Do you have a question about turtle care?
The best site anywhere on the internet for turtle care questions is TurtleForum.com. There are hundreds of experienced, knowledgeable, and helpful members that can happily assist with all your turtle care needs.
Please read the Turtle Emergencies post for tips on what to do if you have an injured turtle or tortoises and then call or text (601) 500-5033 - please note that only emergencies are answered right away (injured/threatened turtles). Non-emergency calls and texts will be answered as soon as we're able.
If you would like to contact us directly, we'd love to hear from you. The preferred contact method is by email or text. Using one of these two methods will ensure a more immediate response.
Central Mississippi Turtle Rescue Post Office Box 1374 Florence, MS 39073
Voice/Text: (601) 500-5033 - please note that only emergencies are answered right away (injured/threatened turtles). Non-emergency calls and texts will be answered as soon as we're able. Please read the Turtle Emergencies post for tips on what to do if you have an injured turtle or tortoise. email@example.com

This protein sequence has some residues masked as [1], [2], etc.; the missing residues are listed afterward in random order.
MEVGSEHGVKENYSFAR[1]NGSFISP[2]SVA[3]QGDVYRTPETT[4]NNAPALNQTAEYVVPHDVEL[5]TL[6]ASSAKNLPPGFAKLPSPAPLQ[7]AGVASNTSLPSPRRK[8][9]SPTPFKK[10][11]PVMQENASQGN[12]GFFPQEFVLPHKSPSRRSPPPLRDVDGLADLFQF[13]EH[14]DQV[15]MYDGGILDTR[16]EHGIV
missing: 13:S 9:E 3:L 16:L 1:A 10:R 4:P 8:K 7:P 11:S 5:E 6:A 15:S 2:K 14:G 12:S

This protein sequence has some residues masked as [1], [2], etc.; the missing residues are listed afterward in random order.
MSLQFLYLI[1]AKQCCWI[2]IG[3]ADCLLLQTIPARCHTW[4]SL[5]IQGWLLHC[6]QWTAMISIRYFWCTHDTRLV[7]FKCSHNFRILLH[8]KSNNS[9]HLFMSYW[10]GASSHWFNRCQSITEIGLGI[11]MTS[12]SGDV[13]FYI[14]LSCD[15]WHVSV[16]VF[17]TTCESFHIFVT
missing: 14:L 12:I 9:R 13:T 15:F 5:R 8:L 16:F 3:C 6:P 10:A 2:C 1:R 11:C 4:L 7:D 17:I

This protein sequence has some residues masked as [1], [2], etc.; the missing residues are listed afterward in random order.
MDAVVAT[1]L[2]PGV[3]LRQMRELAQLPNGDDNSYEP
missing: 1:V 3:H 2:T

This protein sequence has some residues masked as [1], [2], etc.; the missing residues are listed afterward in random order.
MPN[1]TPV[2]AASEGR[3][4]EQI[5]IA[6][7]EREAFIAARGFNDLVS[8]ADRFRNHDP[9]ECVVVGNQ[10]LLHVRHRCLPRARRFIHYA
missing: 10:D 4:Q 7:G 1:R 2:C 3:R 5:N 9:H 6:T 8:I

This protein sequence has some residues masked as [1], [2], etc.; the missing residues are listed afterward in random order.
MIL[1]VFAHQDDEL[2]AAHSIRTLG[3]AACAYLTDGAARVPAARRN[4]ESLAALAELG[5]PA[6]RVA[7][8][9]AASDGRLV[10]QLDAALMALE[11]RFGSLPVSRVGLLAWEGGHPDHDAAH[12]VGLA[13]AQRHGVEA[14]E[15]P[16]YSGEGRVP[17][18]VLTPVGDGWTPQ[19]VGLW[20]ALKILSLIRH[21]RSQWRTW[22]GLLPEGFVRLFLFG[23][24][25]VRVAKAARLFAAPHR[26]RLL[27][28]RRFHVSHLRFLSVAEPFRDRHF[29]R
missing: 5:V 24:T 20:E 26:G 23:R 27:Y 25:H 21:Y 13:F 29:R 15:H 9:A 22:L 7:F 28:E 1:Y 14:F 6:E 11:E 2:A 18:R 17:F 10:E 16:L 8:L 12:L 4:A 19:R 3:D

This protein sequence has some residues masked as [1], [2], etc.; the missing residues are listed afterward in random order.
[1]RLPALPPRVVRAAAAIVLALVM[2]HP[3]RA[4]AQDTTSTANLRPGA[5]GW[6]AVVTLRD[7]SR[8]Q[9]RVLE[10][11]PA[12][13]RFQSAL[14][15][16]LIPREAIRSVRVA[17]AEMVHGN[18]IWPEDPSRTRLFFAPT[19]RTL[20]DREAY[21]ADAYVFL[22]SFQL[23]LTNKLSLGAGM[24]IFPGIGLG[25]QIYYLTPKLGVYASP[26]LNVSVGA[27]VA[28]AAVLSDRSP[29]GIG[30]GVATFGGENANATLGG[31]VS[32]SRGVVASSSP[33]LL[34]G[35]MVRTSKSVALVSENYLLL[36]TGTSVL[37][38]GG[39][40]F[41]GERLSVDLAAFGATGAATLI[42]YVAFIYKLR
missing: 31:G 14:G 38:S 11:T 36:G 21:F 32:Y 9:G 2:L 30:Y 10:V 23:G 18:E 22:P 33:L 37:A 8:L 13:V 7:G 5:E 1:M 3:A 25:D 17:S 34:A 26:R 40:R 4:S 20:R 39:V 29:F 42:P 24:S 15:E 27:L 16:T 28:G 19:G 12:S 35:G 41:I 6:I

*Please note - this rescue is not staffed full-time. This is a home-based facility, run by a husband and wife team, both of whom work full time jobs. We will make every effort to respond to calls, emails, texts, and messages as quickly as possible. If you need immediate assistance and cannot reach us, please try contacting a local reptile vet (Google reptile vet for a listing), a licensed wildlife rehabber in your area, the MS Department of Wildlife, Fisheries, and Parks, or the Jackson Zoo. You can find contact information for other wildlife rescues in MS on our Wildlife Rescuespage.
*The map below is left intentionally vague. We are not open to the public, nor do we accept dropped-off turtles. (If a turtle is dropped off while we're not home, the temperatures, weather, insects, or even predators near our home could be dangerous or fatal for any turtles that are just left there. This map is simply for those who may not know where Florence is in Mississippi. If you need to bring us a turtle, call first.)
If you are unable to contact us, or if you are not in the central Mississippi area, Animal Help Now is a fantastic resource for finding wildlife rehabilitators or veterinarians across the United States. There is also an accompanying app for both iOS and Android.